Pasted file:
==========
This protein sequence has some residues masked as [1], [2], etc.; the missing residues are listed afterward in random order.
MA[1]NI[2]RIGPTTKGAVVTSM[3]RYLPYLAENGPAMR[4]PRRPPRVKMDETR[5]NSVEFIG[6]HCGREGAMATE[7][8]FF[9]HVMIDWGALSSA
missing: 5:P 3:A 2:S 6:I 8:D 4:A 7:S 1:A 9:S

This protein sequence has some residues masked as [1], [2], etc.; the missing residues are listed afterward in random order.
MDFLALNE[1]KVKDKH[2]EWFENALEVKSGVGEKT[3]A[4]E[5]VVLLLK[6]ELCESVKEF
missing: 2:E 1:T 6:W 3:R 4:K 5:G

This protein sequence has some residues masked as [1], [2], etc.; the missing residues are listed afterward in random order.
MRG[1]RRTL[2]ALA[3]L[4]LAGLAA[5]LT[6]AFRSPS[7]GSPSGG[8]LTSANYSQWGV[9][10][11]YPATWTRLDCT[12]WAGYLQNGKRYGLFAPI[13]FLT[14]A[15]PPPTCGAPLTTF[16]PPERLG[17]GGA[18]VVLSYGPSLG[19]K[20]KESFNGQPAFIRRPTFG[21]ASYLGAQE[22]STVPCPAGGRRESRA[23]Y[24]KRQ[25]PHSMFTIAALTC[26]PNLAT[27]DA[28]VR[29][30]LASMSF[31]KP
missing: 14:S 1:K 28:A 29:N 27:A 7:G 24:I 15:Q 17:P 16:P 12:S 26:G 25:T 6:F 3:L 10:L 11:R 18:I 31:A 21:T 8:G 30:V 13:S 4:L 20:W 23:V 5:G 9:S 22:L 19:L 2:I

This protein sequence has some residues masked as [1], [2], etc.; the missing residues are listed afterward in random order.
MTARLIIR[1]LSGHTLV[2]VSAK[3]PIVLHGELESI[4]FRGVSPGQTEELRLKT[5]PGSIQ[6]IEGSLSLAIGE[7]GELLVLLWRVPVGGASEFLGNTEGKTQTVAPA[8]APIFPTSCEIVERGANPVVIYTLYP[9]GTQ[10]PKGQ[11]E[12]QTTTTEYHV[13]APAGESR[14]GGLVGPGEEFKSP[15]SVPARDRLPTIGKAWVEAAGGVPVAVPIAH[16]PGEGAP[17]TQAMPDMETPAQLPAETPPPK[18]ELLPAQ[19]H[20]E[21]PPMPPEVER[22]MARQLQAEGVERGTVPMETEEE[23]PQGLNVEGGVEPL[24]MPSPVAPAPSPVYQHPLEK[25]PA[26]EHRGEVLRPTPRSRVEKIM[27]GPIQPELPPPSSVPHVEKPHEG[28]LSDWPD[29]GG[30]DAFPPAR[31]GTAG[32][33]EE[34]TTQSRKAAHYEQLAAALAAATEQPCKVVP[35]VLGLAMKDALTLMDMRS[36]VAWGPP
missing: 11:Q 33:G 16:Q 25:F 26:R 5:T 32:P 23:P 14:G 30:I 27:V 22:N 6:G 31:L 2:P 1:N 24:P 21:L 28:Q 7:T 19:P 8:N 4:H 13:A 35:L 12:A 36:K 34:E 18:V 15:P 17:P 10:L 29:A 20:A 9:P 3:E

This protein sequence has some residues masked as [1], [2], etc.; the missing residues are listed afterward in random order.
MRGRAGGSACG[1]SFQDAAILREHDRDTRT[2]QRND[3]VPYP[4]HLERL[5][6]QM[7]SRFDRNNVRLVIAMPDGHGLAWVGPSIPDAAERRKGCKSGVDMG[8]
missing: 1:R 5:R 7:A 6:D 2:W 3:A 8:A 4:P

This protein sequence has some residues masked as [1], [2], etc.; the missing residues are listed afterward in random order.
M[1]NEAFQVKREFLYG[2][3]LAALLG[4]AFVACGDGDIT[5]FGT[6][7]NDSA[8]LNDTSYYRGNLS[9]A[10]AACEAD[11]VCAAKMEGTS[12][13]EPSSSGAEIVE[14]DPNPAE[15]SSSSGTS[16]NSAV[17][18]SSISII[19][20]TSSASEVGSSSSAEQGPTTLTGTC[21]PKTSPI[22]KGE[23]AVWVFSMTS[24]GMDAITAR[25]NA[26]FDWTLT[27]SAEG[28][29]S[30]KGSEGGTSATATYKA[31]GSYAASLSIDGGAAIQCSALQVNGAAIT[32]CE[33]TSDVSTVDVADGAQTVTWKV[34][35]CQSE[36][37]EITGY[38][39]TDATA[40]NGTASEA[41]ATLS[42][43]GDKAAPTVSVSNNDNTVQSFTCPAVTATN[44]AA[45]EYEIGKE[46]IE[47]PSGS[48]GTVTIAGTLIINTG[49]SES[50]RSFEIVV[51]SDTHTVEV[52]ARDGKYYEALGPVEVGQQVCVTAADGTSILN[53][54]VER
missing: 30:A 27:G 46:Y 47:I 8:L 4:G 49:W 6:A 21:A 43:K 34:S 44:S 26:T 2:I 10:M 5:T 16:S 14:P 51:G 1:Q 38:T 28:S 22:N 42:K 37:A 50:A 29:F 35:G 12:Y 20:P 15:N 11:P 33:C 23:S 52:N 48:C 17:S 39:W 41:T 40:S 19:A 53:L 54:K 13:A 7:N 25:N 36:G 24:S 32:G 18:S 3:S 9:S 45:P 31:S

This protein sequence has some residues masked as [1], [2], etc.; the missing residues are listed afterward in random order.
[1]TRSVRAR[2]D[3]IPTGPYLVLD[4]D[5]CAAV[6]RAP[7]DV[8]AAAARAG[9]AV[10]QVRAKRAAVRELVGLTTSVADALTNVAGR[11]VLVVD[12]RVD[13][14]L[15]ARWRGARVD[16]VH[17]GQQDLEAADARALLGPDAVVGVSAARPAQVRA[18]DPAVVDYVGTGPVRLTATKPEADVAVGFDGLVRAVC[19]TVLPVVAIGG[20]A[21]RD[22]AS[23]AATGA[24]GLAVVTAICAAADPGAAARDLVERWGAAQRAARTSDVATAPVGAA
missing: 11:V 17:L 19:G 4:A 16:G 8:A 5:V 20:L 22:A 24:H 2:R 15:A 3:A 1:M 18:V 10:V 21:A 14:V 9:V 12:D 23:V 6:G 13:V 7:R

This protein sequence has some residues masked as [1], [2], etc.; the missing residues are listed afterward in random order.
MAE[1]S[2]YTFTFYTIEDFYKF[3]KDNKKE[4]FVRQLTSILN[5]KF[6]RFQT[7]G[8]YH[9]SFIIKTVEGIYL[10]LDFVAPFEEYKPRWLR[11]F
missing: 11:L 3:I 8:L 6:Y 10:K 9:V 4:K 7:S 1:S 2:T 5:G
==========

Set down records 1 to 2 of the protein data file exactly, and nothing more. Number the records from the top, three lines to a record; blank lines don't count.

This protein sequence has some residues masked as [1], [2], etc.; the missing residues are listed afterward in random order.
MA[1]NI[2]RIGPTTKGAVVTSM[3]RYLPYLAENGPAMR[4]PRRPPRVKMDETR[5]NSVEFIG[6]HCGREGAMATE[7][8]FF[9]HVMIDWGALSSA
missing: 5:P 3:A 2:S 6:I 8:D 4:A 7:S 1:A 9:S

This protein sequence has some residues masked as [1], [2], etc.; the missing residues are listed afterward in random order.
MDFLALNE[1]KVKDKH[2]EWFENALEVKSGVGEKT[3]A[4]E[5]VVLLLK[6]ELCESVKEF
missing: 2:E 1:T 6:W 3:R 4:K 5:G